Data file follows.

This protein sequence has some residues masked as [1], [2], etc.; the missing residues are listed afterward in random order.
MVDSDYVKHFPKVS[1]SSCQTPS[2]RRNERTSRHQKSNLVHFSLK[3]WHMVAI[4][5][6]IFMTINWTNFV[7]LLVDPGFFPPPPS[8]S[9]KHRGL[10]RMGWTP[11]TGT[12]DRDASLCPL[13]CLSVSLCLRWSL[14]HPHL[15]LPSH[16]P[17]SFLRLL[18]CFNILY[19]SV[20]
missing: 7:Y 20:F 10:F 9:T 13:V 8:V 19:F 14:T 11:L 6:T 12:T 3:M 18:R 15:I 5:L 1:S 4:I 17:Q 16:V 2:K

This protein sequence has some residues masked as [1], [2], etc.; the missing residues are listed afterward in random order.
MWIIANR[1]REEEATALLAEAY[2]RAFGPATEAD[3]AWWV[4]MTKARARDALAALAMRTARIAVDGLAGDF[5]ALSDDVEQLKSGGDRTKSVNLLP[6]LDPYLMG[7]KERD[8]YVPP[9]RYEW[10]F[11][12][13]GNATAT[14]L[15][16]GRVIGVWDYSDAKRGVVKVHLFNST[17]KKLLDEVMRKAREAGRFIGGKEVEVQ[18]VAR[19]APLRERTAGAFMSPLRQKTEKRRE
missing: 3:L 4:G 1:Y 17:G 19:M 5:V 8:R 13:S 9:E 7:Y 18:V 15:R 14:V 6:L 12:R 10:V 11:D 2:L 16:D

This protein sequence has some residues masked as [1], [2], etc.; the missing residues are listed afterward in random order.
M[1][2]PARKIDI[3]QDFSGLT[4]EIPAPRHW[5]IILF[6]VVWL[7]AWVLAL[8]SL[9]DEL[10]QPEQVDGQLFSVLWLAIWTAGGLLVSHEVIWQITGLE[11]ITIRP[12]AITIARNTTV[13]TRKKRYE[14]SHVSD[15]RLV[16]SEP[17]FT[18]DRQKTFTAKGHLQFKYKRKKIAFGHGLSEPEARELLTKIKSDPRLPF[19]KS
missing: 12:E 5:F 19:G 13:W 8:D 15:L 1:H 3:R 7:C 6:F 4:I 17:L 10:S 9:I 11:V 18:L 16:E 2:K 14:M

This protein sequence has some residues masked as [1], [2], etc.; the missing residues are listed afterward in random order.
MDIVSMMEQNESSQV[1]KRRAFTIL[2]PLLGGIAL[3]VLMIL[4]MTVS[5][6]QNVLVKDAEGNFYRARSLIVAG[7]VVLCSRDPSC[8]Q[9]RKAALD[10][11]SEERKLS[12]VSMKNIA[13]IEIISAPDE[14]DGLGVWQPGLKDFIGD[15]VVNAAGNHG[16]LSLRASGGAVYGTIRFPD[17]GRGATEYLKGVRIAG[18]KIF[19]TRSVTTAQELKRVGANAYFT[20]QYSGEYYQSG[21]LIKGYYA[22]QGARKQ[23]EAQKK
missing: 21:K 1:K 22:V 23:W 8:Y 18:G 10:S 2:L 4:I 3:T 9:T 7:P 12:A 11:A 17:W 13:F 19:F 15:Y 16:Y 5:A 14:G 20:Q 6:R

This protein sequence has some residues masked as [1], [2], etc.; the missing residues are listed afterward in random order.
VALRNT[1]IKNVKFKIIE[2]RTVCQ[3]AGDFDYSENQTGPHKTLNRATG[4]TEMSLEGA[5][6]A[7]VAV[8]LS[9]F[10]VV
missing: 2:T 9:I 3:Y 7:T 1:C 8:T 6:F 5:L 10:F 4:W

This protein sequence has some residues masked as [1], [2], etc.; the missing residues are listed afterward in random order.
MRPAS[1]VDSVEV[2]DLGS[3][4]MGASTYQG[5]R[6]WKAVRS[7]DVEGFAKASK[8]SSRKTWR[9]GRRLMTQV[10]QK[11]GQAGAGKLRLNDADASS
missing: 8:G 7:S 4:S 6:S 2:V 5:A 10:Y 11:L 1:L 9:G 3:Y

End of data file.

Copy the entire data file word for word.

This protein sequence has some residues masked as [1], [2], etc.; the missing residues are listed afterward in random order.
MVDSDYVKHFPKVS[1]SSCQTPS[2]RRNERTSRHQKSNLVHFSLK[3]WHMVAI[4][5][6]IFMTINWTNFV[7]LLVDPGFFPPPPS[8]S[9]KHRGL[10]RMGWTP[11]TGT[12]DRDASLCPL[13]CLSVSLCLRWSL[14]HPHL[15]LPSH[16]P[17]SFLRLL[18]CFNILY[19]SV[20]
missing: 7:Y 20:F 10:F 9:T 13:V 8:V 19:F 14:T 11:L 6:T 12:T 3:M 18:R 15:I 5:L 1:S 4:I 17:Q 16:V 2:K

This protein sequence has some residues masked as [1], [2], etc.; the missing residues are listed afterward in random order.
MWIIANR[1]REEEATALLAEAY[2]RAFGPATEAD[3]AWWV[4]MTKARARDALAALAMRTARIAVDGLAGDF[5]ALSDDVEQLKSGGDRTKSVNLLP[6]LDPYLMG[7]KERD[8]YVPP[9]RYEW[10]F[11][12][13]GNATAT[14]L[15][16]GRVIGVWDYSDAKRGVVKVHLFNST[17]KKLLDEVMRKAREAGRFIGGKEVEVQ[18]VAR[19]APLRERTAGAFMSPLRQKTEKRRE
missing: 3:L 4:G 1:Y 17:G 19:M 5:V 8:R 13:S 9:E 7:Y 18:V 15:R 14:V 6:L 12:R 10:V 11:D 2:L 16:D

This protein sequence has some residues masked as [1], [2], etc.; the missing residues are listed afterward in random order.
M[1][2]PARKIDI[3]QDFSGLT[4]EIPAPRHW[5]IILF[6]VVWL[7]AWVLAL[8]SL[9]DEL[10]QPEQVDGQLFSVLWLAIWTAGGLLVSHEVIWQITGLE[11]ITIRP[12]AITIARNTTV[13]TRKKRYE[14]SHVSD[15]RLV[16]SEP[17]FT[18]DRQKTFTAKGHLQFKYKRKKIAFGHGLSEPEARELLTKIKSDPRLPF[19]KS
missing: 12:E 5:F 19:G 13:W 8:D 15:L 1:H 3:R 7:C 6:F 4:I 17:L 10:S 9:I 11:V 18:L 16:E 2:K 14:M

This protein sequence has some residues masked as [1], [2], etc.; the missing residues are listed afterward in random order.
MDIVSMMEQNESSQV[1]KRRAFTIL[2]PLLGGIAL[3]VLMIL[4]MTVS[5][6]QNVLVKDAEGNFYRARSLIVAG[7]VVLCSRDPSC[8]Q[9]RKAALD[10][11]SEERKLS[12]VSMKNIA[13]IEIISAPDE[14]DGLGVWQPGLKDFIGD[15]VVNAAGNHG[16]LSLRASGGAVYGTIRFPD[17]GRGATEYLKGVRIAG[18]KIF[19]TRSVTTAQELKRVGANAYFT[20]QYSGEYYQSG[21]LIKGYYA[22]QGARKQ[23]EAQKK
missing: 21:K 1:K 22:V 23:W 8:Y 18:G 10:S 2:L 4:I 3:T 9:T 7:P 12:A 11:A 17:W 13:F 19:F 15:Y 16:Y 5:A 14:G 20:Q 6:R

This protein sequence has some residues masked as [1], [2], etc.; the missing residues are listed afterward in random order.
VALRNT[1]IKNVKFKIIE[2]RTVCQ[3]AGDFDYSENQTGPHKTLNRATG[4]TEMSLEGA[5][6]A[7]VAV[8]LS[9]F[10]VV
missing: 2:T 9:I 3:Y 7:T 1:C 8:T 6:F 5:L 10:F 4:W

This protein sequence has some residues masked as [1], [2], etc.; the missing residues are listed afterward in random order.
MRPAS[1]VDSVEV[2]DLGS[3][4]MGASTYQG[5]R[6]WKAVRS[7]DVEGFAKASK[8]SSRKTWR[9]GRRLMTQV[10]QK[11]GQAGAGKLRLNDADASS
missing: 8:G 7:S 4:S 6:S 2:V 5:A 10:Y 11:L 1:L 9:G 3:Y